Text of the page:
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Conversation and self-sufficiency in Plato

Oxford: Oxford University Press (2013)

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  1. Plato's Phaedo on Disagreement and Its Role in Epistemic Improvement.Tonguc Seferoglu - 2020 - Ancient Philosophy Today 2 (1):24-44.
    Recent studies suggest that the form and style of Plato's dialogues have significant associations with their philosophical contents. Few scholars, however, have focused on the role of disagreements in epistemic improvement within the context of Plato's Phaedo. This paper seeks to unearth a ‘theory of disagreement’ underpinning the Phaedo by examining the conversation between Socrates and his interlocutors. In doing so, I will highlight the epistemic importance of recognizing disagreements. It is shown that there is a positive relationship between the (...)
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  • Introduction.Pettersson Olof - 2017 - In Olof Pettersson & Vigdis Songe-Møller (eds.), Plato’s Protagoras: Essays on the Confrontation of Philosophy and Sophistry. Springer. pp. 1-8.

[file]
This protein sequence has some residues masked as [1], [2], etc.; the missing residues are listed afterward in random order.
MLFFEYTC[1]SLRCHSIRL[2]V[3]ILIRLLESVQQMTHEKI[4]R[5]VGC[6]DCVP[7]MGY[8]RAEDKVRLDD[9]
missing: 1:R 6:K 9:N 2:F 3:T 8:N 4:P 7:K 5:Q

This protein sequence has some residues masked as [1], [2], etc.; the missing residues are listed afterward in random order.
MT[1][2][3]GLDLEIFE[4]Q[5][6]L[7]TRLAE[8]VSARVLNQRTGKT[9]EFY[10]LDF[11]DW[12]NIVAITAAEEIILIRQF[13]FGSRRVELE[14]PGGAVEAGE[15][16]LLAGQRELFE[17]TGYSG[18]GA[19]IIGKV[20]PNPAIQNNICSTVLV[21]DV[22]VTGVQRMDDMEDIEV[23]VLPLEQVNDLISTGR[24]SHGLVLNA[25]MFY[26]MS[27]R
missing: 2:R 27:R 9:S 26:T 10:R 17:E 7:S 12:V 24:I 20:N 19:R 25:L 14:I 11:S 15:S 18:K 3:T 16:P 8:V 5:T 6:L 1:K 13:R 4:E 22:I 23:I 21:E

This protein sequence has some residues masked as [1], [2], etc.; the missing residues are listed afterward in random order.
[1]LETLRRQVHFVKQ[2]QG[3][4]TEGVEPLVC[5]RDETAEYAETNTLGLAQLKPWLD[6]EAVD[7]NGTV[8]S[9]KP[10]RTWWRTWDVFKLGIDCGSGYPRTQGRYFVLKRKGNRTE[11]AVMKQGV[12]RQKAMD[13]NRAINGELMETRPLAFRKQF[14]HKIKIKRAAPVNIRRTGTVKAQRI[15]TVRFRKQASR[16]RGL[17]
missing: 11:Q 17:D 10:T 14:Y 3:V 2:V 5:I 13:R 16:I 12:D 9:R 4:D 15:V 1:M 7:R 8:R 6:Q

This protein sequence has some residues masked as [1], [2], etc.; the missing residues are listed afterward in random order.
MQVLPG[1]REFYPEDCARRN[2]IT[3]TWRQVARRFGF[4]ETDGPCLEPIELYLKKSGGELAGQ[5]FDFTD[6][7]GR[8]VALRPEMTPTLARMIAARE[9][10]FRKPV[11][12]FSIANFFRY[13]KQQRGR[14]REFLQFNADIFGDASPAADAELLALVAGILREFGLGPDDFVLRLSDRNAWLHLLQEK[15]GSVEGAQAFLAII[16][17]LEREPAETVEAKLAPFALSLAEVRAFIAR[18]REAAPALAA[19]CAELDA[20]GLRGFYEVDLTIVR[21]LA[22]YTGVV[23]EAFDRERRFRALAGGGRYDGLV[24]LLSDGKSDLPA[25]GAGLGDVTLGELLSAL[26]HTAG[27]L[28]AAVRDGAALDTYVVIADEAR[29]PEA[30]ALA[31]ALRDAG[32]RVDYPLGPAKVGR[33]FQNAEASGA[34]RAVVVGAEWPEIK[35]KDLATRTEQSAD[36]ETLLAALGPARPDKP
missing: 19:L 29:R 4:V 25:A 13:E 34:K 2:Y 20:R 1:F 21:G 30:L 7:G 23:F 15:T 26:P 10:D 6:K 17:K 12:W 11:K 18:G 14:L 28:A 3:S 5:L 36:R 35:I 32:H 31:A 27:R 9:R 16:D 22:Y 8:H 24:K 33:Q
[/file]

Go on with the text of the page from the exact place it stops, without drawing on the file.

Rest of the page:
Guided by the bold ambition to reexamine the nature of philosophy, questions about the foundations and origins of Plato’s dialogues have in recent years gained a new and important momentum. In the wake of the seminal work of Andrea Nightingale and especially her book Genres in Dialogue from 1995, Plato’s texts have come to be reconsidered in terms of their compositional and intergeneric fabric. Supplementing important research on the argumentative structures of the dialogues, it has been argued that Plato’s philosophizing (...)
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  • Nachweis aus platon’s werke.Jing Huang - 2020 - Nietzsche Studien 49 (1):299-301.
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  • Thought as Internal Speech in Plato and Aristotle.Matthew Duncombe - 2016 - History of Philosophy & Logical Analysis 19 (1):105-125.
    Scholars often assert that Plato and Aristotle share the view that discursive thought is internal speech. However, there has been little work to clarify or substantiate this reading. In this paper I show Plato and Aristotle share some core commitments about the relationship of thought and speech, but cash out TIS in different ways. Plato and Aristotle both hold that discursive thinking is a process that moves from a set of doxastic states to a final doxastic state. The resulting judgments (...)
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